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November 18, 2021 3 min read

As the world looks to open up amidst continued uncertainty relating to the COVID-19 pandemic, leaders at offices big and small look to decide when—and if—they’ll open their doors to welcome employees “back” to work. For some, workdays have been opened up for more flexible work locations where already employed workers are able work from home or set up shop elsewhere.

For others, workdays have been shortened in order to preserve energy for cleaning crews who are tasked with disinfecting office spaces before workers return.

And where many of these CEOs, people operations leaders, and leading enterprises are ending up is something kind of in the middle. Called “hybrid” by many, balancing work locations between their home office and headquarters.

 

However, is hybrid really the right answer? 

As more of the world's work moves online, some companies are seeing an increase in productivity and a decrease in turnover—all without having to pay for a brick-and-mortar office.

What if work didn't have to take place in a physical location? What if work could happen on a laptop at a beach house or on a train headed to another state? Would work be as effective as it is right now with offices and cubicles? Or would work be even better if those who were once tethered to their work spaces were suddenly able to enjoy new freedom from nine-to-five work hours and commute times?

What if they are looking for a hub to visit for work-related purposes—be it a meeting or a collaboration session? They could use an office space to work on a specific challenge—and work elsewhere when they don’t need the special space. In this sense, work is a resource. It’s there when workers need it, but not required to get work done.

Any work done away from the office, outside of work hours—when work demands extend beyond what can be completed sitting at a desk over an eight-hour period—becomes work-from-home.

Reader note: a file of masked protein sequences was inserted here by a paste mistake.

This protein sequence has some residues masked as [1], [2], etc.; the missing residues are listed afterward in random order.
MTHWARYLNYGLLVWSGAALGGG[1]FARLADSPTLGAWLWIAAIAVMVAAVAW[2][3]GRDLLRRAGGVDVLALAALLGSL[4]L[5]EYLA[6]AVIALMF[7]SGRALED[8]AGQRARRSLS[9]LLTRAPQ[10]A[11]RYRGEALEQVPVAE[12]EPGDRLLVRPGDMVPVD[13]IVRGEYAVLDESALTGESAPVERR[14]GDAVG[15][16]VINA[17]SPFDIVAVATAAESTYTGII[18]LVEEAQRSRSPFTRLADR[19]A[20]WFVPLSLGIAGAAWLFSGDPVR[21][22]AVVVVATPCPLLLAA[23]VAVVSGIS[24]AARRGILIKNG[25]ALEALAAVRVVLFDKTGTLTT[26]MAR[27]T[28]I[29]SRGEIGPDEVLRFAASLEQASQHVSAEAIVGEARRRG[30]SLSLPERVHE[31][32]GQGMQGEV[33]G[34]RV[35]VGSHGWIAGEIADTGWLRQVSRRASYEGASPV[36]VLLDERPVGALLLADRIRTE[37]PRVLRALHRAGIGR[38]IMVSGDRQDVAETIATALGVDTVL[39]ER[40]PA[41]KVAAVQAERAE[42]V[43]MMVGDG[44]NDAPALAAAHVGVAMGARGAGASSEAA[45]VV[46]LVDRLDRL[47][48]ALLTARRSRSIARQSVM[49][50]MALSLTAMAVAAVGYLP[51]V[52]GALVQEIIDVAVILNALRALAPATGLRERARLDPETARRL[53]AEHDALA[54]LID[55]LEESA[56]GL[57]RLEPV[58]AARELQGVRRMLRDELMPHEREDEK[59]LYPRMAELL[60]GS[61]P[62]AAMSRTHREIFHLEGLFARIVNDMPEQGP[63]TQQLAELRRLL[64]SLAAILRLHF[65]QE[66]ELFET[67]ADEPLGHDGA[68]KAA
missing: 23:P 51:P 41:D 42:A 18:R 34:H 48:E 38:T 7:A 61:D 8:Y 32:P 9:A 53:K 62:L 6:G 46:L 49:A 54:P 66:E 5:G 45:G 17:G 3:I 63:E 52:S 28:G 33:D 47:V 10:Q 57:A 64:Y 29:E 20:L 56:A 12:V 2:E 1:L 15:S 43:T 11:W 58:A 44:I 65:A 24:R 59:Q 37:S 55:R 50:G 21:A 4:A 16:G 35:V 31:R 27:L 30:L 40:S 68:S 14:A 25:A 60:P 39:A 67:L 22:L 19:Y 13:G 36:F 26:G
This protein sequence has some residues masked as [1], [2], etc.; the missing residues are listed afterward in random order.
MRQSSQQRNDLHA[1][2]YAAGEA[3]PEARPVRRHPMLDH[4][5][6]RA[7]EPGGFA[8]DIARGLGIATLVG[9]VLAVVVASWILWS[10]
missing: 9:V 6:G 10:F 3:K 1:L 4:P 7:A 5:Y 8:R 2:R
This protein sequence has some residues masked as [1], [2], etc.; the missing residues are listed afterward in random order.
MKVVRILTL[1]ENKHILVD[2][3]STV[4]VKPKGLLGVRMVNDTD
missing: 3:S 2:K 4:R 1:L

Such work is not just for freelancers anymore; there are actual jobs that require working while on the move or working while traveling. According to one recent survey, almost half of companies reported making employees work outside the office in 2011—up 8 percent from 2010.

The company’s expectations need to extend beyond providing laptop computers and smartphones to its workforce by giving workers tools to get work done wherever they are. To do that, employers must reevaluate how their workplaces should change to both fit team interactions and individual heads down work.

 

The Office Model is Outdated

The Co-COO of JPMorgan Chase, Daniel Pinto, told CNBC that he saw a zero percent chance of 100 percent of people going back to the office 100 percent of the time. 

The office as we know it, that runs from 9am to 5pm at headquarters will not be coming back. Prior to the pandemic, employees would go to open concept workplaces to email and message colleagues virtually, despite being in the same office. Many people would have headphones on so they can drown out the noise of others on phone calls. Some would even head home so that they could be more productive and avoid the chit chat. 

Despite this obvious elephant in the room, work from home was not widely accepted by executives and therefore the status quo continued. With covid-19, this trend has accelerated and it is hard to imagine going back to full time in the office. The hybrid workplace is here to stay with a combination of a home office setup along with a headquarters for collaboration and interviewing.